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Mrs Sue Hanna

Tribute paid to Sue Hanna at her funeral by Miss Elizabeth Wilson

Miss Wilson —

Earlier in the year the College acknowledged the passing of Mrs Sue Hanna who had served as the Principal's Secretary for over 30 years before her retirement in 2016. Mrs Hanna's service was exemplary, and we express our condolences to her family. Here follows the tribute given by Miss Wilson at the service for Mrs Hanna, published here with her permission and our thanks.

Julie and Maureen, and members of Sue’s family.

Thank you for the opportunity to pay tribute to Sue’s long association with Columba College.

Looking out at the congregation, I recognize so many people who have wanted to pay their respects to Sue today – present parents of children attending the College, past parents, Old Girls, Board members past and present, present students, present members of staff, and former colleagues. Your presence is a testimony to the esteem in which Sue was held by the wider school community.

Sue spent 31 years working at Columba as the Principal’s personal secretary, retiring at the end of 2016 – a little over a year ago. We worked together for 29 of those 31 years. Sadly, Sue’s opportunity to enjoy her retirement was all too short, and was affected by ill-health.

I think it was a combination of personal qualities and professional skill that made Sue such an outstanding personal secretary. She genuinely liked, and was interested in people. She was so very much a people person. She responded to people with openness and warmth, and was completely genuine in the way she greeted everyone, from two five year-olds from Miss Eason’s classroom, hand-in-hand and full of importance about delivering a message to Mrs. Hanna from Miss Eason, to a prospective parent simply wanting an application pack. She delighted in having contact with the students, and took great personal interest in them. Even in the last weeks of her life, her face would light up whenever any news of an Old Girl was mentioned.

Sue’s positive, cheerful manner, and her natural friendliness were tremendous assets in her work. Many people have occasion to remember her kindness, generosity of spirit, and warmth of manner, and the genuineness of the way she greeted them, sometimes years after their immediate association with the College had ended. Her smile, and laughter, were memorable; she was very proud of her Irish ancestry, but was not averse to a good Irish joke. Her quick wit, and sense of humour, often enlivened the working day.

When you link Sue’s personal qualities with her professional skills as a secretary, you get an unbeatable combination. She brought discretion to a position that required it; she had the tactfulness needed to deal with conflicting demands and competing interests; she was an astute judge of character and could read situations and people very well; and, in abundance, she possessed the quality of loyalty and the ability to identify with the institution that employed her, and to be loyal to what it stood for and represented.

Like many of her generation, Sue had to adapt to technology. In 1985, the year Sue started at Columba, the clickety-clack of typewriters could be heard in the old offices upstairs in the Hall Block. Sue adapted to electronic communication, but not without the odd grumble about the disruptive intrusiveness of emails, texts, and messages coming in at all hours of the day. She was the fastest typist I have ever seen (full marks to her secretarial training in Belfast); but accuracy was never sacrificed for the sake of speed. Sometimes, senior students visiting her office would look at her typing with amazement, and also at her steno pad with wonderment. What are those strange marks, they would ask. Shorthand, we would say. Perhaps shorthand is a relic of the past today, but we found dictation and shorthand a useful method, and an opportunity for us to sit down together, to discuss work, and to chat.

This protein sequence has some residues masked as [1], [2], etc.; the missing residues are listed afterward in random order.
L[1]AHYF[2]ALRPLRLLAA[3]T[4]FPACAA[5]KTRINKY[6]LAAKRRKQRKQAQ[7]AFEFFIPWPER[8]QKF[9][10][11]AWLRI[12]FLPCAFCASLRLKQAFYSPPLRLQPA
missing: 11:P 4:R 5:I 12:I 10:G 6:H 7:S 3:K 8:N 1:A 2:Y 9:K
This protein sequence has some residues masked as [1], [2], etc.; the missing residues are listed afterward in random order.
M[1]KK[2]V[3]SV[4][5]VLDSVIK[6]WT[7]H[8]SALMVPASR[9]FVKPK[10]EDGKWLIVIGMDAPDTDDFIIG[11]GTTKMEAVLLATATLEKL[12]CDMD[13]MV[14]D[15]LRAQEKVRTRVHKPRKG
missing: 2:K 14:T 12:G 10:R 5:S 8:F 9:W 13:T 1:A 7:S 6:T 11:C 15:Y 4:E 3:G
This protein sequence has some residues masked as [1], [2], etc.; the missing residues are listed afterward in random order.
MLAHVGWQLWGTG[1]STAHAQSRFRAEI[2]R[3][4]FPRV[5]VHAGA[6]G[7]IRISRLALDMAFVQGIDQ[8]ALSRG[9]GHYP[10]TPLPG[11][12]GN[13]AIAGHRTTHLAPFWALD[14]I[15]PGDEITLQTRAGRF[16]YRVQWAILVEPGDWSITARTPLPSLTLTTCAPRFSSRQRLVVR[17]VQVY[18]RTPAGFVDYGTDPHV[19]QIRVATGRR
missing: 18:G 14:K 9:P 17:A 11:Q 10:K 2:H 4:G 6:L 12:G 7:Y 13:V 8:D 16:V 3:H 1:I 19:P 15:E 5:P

Sue assumed another responsibility when the College integrated in 1994, becoming secretary to the Board of Trustees. The Board of Trustees Chair with whom she had the longest association was Dr. Margot Skinner. It was a nineteen-year long association, and I know that Sue upheld the confidentiality involved in being Board secretary, and held Dr. Skinner in high regard.

Highly skilled, efficient, hard-working, and professional in dress and manner, Sue was an asset to the College, its public face, and the smooth running of its day-to-day administration. A thirty-one year long association with one institution is not common today. It gave Sue tremendous institutional knowledge, which she was happy to share, and it also helped to define her as a person. She was proud of working for Columba, and gave it her loyalty and unstinting service.

I acknowledge with a deep sense of gratitude the close working relationship I enjoyed with her, the help and support she gave me, her discretion, and her loyalty.

Dear Sue,

The road rose to meet you on your final journey. You walked it with courage and dignity.

The tears of your loved ones fell like gentle rain as you left them to join Jim and little Shauna.

Your death was peaceful, with your two daughters by your side; truly, you were held in the palm of God’s hand.

Your family will now hold you, and your spirit, in tender and loving remembrance.

We have gathered to show our support for the family you loved so dearly.

The College farewells you with love and respect.